Recommended by Elizabeth Stewart
This book is usually remembered for the story at the end, “Eisenheim the Illusionist,” because it inspired the movie starring Edward Norton and Jessica Biel, but for me, Millhauser’s magic lies in his shorter stories. The one I can’t forget is titled “Rain,” and follows a man caught in a downpour after coming out of a movie theater. City lights and storefront signs swim around him, and eventually everything—even the protagonist—dissolves. The premise is straightforward, and the story is approximately eight pages long, but in those eight pages Millhauser manages to explicate the futility of an unremarkable life, while deliberately, and beautifully, washing it away. The Barnum Museum is a series of age-yellowed, water-damaged images—long-forgotten artifacts and mementos both magical and achingly sad.
A supporter of Democratic U.S. Senate candidate Kesha Rogers, before the Martin Luther King Day parade in Houston.
As we do every year at this time, we once again join together to remember the legacy of Dr. Martin Luther King, Jr., and to try and forget all the creepy, obnoxious things that people and corporation-people had to say about his holiday.
Monday was all a little more SMH than WTF, so for the week’s strangest remarks we turn to a few regulars. We begin with lieutenant governor hopeful Dan Patrick, who asks if you know where your children are, and if they know how to count, because, as he said in a candidate forum last weekend reported in the Houston Chronicle, a great many immigrants are probably coming for them:
“[H]ardened criminals we arrested from 2008 to 2012 – not illegals who were here for a job, who got four speeding tickets, but hardened criminals – 141,000 we put in our jails just in four years in Texas.”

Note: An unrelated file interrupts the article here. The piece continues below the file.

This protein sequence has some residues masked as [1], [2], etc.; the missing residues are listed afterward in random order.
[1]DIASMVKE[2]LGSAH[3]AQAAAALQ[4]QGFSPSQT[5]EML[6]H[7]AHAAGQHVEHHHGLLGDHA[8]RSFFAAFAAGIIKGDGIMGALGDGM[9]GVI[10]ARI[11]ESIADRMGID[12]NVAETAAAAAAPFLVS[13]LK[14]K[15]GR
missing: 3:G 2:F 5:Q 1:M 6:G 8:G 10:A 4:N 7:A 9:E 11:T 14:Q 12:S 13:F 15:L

“They threaten your family. They threaten your life. They threaten your business. They threaten our state,” he said, adding that they were charged with 447,000 crimes including 2,000 murders and 5,000 rapes.
Those are some pretty dramatic numbers! And as Charles Kuffner has noted, they’re pretty ludicrous, too. Over that five-year stretch, Kuffner says, Texas saw just over 6,000 murders in Texas, meaning that “they” committed one third of the murders in Texas. Couple that with a congressional report which says that from 2008 to 2011, there were 219 murders committed by undocumented immigrants nationwide, and it’s a wonder any of us made it out of 2012 alive.
Enough of this scaremongering, and on to some smart border policy… Go, go, Gohmert!
“Israel has shown you can have a fence, even if it is a wire fence.”
That, of course, is the esteemed Congressman from deepest East Texas, Louie Gohmert, in the midst of an unfortunate civics lesson at Carlisle High School in Price. As the Longview News-Journalreported, government teacher David Minnix’s class invited Gohmert to speak, no doubt as some sort of “scared straight” program for aspiring politicians.
Gohmert took student questions and ran with them to some strange places, predicting “a massive rush” of 40 million people crossing the border from Mexico—”I think we’re wasting time talking about immigration reform”—and explaining why he blames Obamacare for forcing him to cite a litany of bogus costs and cancel his health insurance this week.
“I’m not homophobic,” he said, noting his gay friends say they should be able to be with whomever they want. “I agree, but if we’re going to continue society, it’s between a man and a woman. … I still want someone to explain to me how sexual relations between two men helps our species evolve forward.”
Zedler is a sort of Zen master on Twitter—he’s rarely the most offensive or sanctimonious voice in Texas politics, but there’s a bare-faced simplicity to his account that seems to perfectly distill the conservative outrage du jour. (But never actually in French!)
After the people’s filibuster ended last summer, it was Zedler who spread the word that “we had terrorist in the Texas State Senate.” During the government shutdown last fall, Zedler astutely noted, “Obama is closing down memorials, the ocean, etc, THAT HAVE NEVER BEEN SHUT DOWN BEFORE IN PREVIOUS SHUT DOWNS.”